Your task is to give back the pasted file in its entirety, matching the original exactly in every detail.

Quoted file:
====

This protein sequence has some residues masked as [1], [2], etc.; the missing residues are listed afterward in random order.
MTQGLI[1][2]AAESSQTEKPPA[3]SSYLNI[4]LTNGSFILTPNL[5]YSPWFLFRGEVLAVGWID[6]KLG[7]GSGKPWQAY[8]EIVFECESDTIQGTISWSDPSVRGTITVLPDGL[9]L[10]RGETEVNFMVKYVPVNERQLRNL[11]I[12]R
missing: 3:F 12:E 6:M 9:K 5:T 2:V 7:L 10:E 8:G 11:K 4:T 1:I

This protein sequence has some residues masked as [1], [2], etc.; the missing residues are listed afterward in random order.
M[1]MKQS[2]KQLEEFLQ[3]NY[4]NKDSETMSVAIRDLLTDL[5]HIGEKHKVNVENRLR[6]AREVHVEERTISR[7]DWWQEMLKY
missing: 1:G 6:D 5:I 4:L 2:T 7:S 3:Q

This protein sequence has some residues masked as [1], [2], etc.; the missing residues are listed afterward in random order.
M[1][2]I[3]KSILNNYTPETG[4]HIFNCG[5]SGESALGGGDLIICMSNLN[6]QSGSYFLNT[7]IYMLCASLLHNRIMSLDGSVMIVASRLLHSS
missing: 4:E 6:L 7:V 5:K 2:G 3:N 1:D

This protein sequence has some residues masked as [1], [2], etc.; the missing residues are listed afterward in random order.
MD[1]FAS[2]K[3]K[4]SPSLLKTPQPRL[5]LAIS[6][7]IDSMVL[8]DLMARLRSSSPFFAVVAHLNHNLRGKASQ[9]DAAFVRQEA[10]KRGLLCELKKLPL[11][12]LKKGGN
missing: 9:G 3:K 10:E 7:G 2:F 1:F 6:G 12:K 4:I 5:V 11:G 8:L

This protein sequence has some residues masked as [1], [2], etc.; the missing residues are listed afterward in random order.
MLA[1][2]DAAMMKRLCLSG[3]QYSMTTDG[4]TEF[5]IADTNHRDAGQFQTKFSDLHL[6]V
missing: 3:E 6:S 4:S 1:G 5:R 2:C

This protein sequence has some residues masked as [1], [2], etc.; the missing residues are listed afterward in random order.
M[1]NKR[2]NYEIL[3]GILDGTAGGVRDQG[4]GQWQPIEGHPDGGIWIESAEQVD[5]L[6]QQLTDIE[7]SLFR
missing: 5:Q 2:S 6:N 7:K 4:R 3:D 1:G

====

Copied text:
This protein sequence has some residues masked as [1], [2], etc.; the missing residues are listed afterward in random order.
MTQGLI[1][2]AAESSQTEKPPA[3]SSYLNI[4]LTNGSFILTPNL[5]YSPWFLFRGEVLAVGWID[6]KLG[7]GSGKPWQAY[8]EIVFECESDTIQGTISWSDPSVRGTITVLPDGL[9]L[10]RGETEVNFMVKYVPVNERQLRNL[11]I[12]R
missing: 3:F 12:E 6:M 9:K 5:T 2:V 7:L 10:E 8:G 11:K 4:T 1:I

This protein sequence has some residues masked as [1], [2], etc.; the missing residues are listed afterward in random order.
M[1]MKQS[2]KQLEEFLQ[3]NY[4]NKDSETMSVAIRDLLTDL[5]HIGEKHKVNVENRLR[6]AREVHVEERTISR[7]DWWQEMLKY
missing: 1:G 6:D 5:I 4:L 2:T 7:S 3:Q

This protein sequence has some residues masked as [1], [2], etc.; the missing residues are listed afterward in random order.
M[1][2]I[3]KSILNNYTPETG[4]HIFNCG[5]SGESALGGGDLIICMSNLN[6]QSGSYFLNT[7]IYMLCASLLHNRIMSLDGSVMIVASRLLHSS
missing: 4:E 6:L 7:V 5:K 2:G 3:N 1:D

This protein sequence has some residues masked as [1], [2], etc.; the missing residues are listed afterward in random order.
MD[1]FAS[2]K[3]K[4]SPSLLKTPQPRL[5]LAIS[6][7]IDSMVL[8]DLMARLRSSSPFFAVVAHLNHNLRGKASQ[9]DAAFVRQEA[10]KRGLLCELKKLPL[11][12]LKKGGN
missing: 9:G 3:K 10:E 7:G 2:F 1:F 6:G 12:K 4:I 5:V 11:G 8:L

This protein sequence has some residues masked as [1], [2], etc.; the missing residues are listed afterward in random order.
MLA[1][2]DAAMMKRLCLSG[3]QYSMTTDG[4]TEF[5]IADTNHRDAGQFQTKFSDLHL[6]V
missing: 3:E 6:S 4:S 1:G 5:R 2:C

This protein sequence has some residues masked as [1], [2], etc.; the missing residues are listed afterward in random order.
M[1]NKR[2]NYEIL[3]GILDGTAGGVRDQG[4]GQWQPIEGHPDGGIWIESAEQVD[5]L[6]QQLTDIE[7]SLFR
missing: 5:Q 2:S 6:N 7:K 4:R 3:D 1:G